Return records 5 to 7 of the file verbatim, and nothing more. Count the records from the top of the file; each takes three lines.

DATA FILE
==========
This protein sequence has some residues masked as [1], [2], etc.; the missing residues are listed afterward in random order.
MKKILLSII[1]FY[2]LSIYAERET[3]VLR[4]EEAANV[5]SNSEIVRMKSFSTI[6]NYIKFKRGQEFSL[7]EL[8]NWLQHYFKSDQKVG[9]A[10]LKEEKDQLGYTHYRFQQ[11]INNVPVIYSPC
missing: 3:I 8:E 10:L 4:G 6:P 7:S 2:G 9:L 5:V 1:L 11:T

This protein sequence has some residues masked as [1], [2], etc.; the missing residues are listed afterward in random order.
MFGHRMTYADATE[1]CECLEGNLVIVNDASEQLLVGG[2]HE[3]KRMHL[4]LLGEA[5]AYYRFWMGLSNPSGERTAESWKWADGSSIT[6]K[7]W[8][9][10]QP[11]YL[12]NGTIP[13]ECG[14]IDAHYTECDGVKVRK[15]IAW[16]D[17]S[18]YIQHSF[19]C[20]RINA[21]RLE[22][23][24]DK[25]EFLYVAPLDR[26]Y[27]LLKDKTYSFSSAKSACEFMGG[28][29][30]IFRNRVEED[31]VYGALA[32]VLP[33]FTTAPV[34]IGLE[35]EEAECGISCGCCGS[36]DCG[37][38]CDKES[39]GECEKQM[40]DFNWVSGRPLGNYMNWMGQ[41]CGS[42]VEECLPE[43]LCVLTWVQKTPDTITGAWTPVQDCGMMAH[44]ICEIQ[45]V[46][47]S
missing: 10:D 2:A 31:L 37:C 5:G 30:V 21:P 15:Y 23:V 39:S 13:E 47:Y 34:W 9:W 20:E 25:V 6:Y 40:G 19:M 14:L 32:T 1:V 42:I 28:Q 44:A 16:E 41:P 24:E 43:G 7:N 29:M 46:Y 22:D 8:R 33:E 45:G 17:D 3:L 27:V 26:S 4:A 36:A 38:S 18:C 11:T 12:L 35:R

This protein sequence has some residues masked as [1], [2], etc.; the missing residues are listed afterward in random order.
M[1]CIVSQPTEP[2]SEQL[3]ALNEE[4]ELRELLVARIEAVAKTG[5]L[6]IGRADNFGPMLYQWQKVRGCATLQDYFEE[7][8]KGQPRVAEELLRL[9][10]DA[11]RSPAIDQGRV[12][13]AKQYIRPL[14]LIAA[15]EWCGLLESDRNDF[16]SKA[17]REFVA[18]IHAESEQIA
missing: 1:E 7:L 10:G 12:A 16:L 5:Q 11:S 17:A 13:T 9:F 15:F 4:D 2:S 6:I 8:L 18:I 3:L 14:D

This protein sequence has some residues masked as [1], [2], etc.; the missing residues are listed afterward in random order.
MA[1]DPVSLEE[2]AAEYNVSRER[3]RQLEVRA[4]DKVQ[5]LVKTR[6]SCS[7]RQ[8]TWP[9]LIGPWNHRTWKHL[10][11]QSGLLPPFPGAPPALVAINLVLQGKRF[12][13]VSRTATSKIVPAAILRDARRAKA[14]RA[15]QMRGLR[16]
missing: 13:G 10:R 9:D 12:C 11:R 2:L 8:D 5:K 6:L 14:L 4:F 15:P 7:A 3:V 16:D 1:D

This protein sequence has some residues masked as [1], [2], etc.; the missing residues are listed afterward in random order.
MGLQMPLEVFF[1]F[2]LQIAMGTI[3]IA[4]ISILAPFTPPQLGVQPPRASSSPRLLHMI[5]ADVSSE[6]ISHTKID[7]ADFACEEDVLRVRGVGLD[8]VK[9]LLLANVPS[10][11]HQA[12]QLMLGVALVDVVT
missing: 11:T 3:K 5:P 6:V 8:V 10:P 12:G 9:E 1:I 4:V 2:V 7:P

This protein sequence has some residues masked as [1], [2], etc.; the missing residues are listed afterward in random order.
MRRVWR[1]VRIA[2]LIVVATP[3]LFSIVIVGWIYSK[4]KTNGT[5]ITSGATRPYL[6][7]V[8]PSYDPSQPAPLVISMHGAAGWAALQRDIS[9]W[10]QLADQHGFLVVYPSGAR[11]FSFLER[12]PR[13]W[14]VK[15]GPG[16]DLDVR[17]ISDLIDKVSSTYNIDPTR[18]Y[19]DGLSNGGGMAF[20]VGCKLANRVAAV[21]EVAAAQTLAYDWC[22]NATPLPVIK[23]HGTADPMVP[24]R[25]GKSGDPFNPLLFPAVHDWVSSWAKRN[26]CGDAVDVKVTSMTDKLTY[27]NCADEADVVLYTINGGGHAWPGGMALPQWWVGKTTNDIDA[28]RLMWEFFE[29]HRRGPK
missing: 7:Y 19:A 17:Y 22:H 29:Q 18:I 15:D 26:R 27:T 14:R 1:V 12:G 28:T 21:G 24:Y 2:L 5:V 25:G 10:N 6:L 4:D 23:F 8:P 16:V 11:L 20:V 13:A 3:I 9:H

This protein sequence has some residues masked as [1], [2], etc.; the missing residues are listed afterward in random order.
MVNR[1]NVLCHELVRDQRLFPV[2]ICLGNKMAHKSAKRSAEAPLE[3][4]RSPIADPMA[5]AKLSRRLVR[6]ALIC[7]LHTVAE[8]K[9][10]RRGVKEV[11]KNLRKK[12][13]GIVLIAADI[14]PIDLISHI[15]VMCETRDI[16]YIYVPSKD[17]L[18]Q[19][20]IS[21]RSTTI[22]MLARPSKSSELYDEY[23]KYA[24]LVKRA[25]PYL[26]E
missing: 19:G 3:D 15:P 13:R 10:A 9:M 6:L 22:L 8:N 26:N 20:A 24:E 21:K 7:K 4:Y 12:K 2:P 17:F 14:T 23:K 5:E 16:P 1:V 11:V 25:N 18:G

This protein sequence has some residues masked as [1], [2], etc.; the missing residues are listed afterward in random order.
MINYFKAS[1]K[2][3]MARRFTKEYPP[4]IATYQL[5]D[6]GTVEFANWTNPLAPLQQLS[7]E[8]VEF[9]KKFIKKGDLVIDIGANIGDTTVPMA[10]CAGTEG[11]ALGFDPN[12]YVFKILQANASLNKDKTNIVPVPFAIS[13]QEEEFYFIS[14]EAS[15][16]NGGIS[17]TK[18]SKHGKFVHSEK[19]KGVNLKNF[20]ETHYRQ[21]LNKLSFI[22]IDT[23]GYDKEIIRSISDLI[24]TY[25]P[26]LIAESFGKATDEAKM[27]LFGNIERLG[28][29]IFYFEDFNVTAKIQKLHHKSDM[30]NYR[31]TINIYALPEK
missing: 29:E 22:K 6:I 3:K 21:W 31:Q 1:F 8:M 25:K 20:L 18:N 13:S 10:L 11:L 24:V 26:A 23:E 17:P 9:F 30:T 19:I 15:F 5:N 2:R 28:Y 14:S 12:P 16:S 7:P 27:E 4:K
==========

This protein sequence has some residues masked as [1], [2], etc.; the missing residues are listed afterward in random order.
MGLQMPLEVFF[1]F[2]LQIAMGTI[3]IA[4]ISILAPFTPPQLGVQPPRASSSPRLLHMI[5]ADVSSE[6]ISHTKID[7]ADFACEEDVLRVRGVGLD[8]VK[9]LLLANVPS[10][11]HQA[12]QLMLGVALVDVVT
missing: 11:T 3:K 5:P 6:V 8:V 10:P 12:G 9:E 1:I 4:V 2:V 7:P

This protein sequence has some residues masked as [1], [2], etc.; the missing residues are listed afterward in random order.
MRRVWR[1]VRIA[2]LIVVATP[3]LFSIVIVGWIYSK[4]KTNGT[5]ITSGATRPYL[6][7]V[8]PSYDPSQPAPLVISMHGAAGWAALQRDIS[9]W[10]QLADQHGFLVVYPSGAR[11]FSFLER[12]PR[13]W[14]VK[15]GPG[16]DLDVR[17]ISDLIDKVSSTYNIDPTR[18]Y[19]DGLSNGGGMAF[20]VGCKLANRVAAV[21]EVAAAQTLAYDWC[22]NATPLPVIK[23]HGTADPMVP[24]R[25]GKSGDPFNPLLFPAVHDWVSSWAKRN[26]CGDAVDVKVTSMTDKLTY[27]NCADEADVVLYTINGGGHAWPGGMALPQWWVGKTTNDIDA[28]RLMWEFFE[29]HRRGPK
missing: 7:Y 19:A 17:Y 22:H 29:Q 18:I 15:D 26:R 27:T 14:R 1:V 12:G 28:T 21:G 24:Y 2:L 5:V 25:G 10:N 6:L 4:D 23:F 8:P 16:V 11:L 20:V 13:A 3:I 9:H

This protein sequence has some residues masked as [1], [2], etc.; the missing residues are listed afterward in random order.
MVNR[1]NVLCHELVRDQRLFPV[2]ICLGNKMAHKSAKRSAEAPLE[3][4]RSPIADPMA[5]AKLSRRLVR[6]ALIC[7]LHTVAE[8]K[9][10]RRGVKEV[11]KNLRKK[12][13]GIVLIAADI[14]PIDLISHI[15]VMCETRDI[16]YIYVPSKD[17]L[18]Q[19][20]IS[21]RSTTI[22]MLARPSKSSELYDEY[23]KYA[24]LVKRA[25]PYL[26]E
missing: 19:G 3:D 15:P 13:R 10:A 9:M 6:L 22:L 8:N 26:N 20:A 24:E 21:K 7:K 4:Y 12:K 2:P 17:F 14:T 23:K 5:E 16:P 1:V 11:V 25:N 18:G